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HomesingaporeFAQ: How to avoid being scammed and what to do if you...

FAQ: How to avoid being scammed and what to do if you become a victim

SINGAPORE: A staggering S$330 million (US$240 million) was lost to scammers in just the first six months of this year in Singapore.

From job scams, e-commerce scams, fake friend call scams and phishing scams to the latest malware scams – scammers are constantly thinking up new ways to con you of your money.

It’s not just the elderly too – in fact, young adults aged 20 to 39 made up more than half of scam victims, according to the Singapore police’s crime statistics for January to June.

“Scammers do not target you based on age, gender, race, occupation, (or) financial status. There will always be new modalities and new tactics used by scammers,” the police told CNA. 

So what can you do to guard against scams? And if you find yourself in the unfortunate position of being a victim, what can you do to prevent further losses?


Jobs, discounts – how can I tell if an ad is real?

Spelling errors and grammatical mistakes have long been telltale signs of potential fraud, but this may no longer be the case with the rise of artificial intelligence tools like ChatGPT.

So, how do we beat that?

With a “healthy dose of scepticism”, said Mr Kenny Yeo, director of consulting firm Frost & Sullivan and its head of Asia-Pacific cybersecurity practice.

“If the deal sounds too good to be true, it probably is.”

Look out too for the source of the advertisement, such as whether the company is a reputable and known entity or if it contains an unfamiliar URL.

Those that ask for personal information upfront should raise a red flag as well, said senior solutions architect Shahnawaz Backer from cybersecurity company F5.

Also consider the urgency of an advertisement, as a common trick by scammers is to pressure victims into quick decisions.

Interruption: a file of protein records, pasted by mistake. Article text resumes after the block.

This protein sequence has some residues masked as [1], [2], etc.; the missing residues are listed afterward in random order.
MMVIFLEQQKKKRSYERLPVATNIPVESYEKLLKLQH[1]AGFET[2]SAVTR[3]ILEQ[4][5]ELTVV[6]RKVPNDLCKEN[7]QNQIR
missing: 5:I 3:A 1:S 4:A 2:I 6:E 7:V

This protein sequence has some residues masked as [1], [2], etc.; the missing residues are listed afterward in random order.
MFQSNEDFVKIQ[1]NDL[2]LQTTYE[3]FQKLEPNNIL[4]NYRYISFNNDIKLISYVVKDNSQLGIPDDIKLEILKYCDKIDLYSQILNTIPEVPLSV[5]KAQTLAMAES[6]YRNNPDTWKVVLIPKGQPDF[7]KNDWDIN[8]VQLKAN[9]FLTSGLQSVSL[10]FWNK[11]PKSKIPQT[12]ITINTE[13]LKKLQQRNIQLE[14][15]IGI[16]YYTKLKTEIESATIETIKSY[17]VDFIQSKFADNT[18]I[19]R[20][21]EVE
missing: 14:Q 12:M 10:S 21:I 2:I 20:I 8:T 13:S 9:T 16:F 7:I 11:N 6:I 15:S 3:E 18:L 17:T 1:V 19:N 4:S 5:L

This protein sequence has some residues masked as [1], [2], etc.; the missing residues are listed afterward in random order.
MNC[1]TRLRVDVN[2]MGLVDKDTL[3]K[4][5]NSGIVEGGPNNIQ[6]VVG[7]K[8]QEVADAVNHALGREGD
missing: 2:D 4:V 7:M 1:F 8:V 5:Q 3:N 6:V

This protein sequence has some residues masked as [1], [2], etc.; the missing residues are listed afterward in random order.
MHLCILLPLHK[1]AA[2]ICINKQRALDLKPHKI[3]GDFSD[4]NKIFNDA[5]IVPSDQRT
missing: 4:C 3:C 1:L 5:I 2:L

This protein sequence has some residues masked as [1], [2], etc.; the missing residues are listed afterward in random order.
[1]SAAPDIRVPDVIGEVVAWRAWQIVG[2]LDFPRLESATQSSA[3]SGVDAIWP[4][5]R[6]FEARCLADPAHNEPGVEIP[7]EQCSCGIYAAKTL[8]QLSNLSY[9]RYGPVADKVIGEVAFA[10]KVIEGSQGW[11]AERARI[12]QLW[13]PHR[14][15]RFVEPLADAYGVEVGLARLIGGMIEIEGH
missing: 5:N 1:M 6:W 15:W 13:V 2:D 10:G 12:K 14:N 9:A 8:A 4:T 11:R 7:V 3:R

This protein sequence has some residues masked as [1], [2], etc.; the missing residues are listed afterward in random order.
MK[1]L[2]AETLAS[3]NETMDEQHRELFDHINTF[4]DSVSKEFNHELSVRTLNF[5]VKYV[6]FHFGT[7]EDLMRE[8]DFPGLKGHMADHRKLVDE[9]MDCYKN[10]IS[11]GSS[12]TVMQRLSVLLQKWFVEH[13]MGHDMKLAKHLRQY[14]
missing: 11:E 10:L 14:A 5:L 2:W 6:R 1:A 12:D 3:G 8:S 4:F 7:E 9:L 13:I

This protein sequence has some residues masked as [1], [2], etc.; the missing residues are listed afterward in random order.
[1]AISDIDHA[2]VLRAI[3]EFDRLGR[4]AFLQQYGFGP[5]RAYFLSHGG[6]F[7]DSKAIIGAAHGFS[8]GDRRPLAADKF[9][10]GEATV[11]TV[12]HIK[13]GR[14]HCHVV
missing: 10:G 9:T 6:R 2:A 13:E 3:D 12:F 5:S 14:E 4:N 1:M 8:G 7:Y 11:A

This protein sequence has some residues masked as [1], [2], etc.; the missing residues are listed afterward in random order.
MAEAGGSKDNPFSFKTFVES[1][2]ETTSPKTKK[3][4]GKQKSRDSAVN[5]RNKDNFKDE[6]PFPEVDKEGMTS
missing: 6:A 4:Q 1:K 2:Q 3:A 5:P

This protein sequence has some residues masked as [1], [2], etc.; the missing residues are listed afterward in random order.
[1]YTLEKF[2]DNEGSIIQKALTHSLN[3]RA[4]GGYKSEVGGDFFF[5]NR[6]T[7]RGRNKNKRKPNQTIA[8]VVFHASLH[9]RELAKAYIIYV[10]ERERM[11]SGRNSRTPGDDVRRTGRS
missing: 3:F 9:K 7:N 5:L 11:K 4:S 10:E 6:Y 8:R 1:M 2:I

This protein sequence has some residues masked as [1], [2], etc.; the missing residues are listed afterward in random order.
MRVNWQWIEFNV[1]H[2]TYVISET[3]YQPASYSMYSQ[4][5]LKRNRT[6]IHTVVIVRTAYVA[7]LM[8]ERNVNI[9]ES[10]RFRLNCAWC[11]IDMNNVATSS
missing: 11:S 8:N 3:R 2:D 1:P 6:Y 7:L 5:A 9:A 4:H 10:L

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How do I identify a scam call?

AI has also been used by fraudsters to mimic voices, making phone scams even more realistic.

But people can still look out for “psychological tactics” commonly deployed by scammers, such as creating a sense of danger and an urgency to take action. Another red flag is when the other party constantly dodges your questions.

“If you suspect the person at the other end of the line is using a voice deepfake, tell them you will call them back, or just hang up,” said Ms Jennifer Cheng of cybersecurity firm Proofpoint.

“Then, call your family member’s or friend’s actual number to verify if the person who called you was really them.”

Once you identify a scam call, the best course of action is to hang up immediately. While it may be tempting to try and turn the tables on the scammers, experts unanimously said it is not ideal to engage the scammers in any way.

After which, report and block the number.

“Cyber criminals typically do their activities at scale with automated software going through huge stolen lists of numbers,” said Mr Yeo. “Simply answering the phone may tag your phone number as active and you may receive more scam attempts.”

How do you spot a phishing link?

As a rule of thumb, avoid clicking on links that are shared via messaging platforms. Always look up the site via a browser instead, said Ms Cheng, who is Proofpoint’s director of cybersecurity strategy for Asia Pacific and Japan.

If you have to click on a link, check if it’s a shortened URL or if it has spelling errors. Authenticated websites have a Secure Sockets Layer (SSL) certificate, which means the URL will begin with “https” rather than “http”.

Other common red flags include suspicious or unusual email addresses and requests for personal data in unsolicited messages, especially those from official institutions. Legitimate financial and government entities typically do not ask for personal information over emails or messages.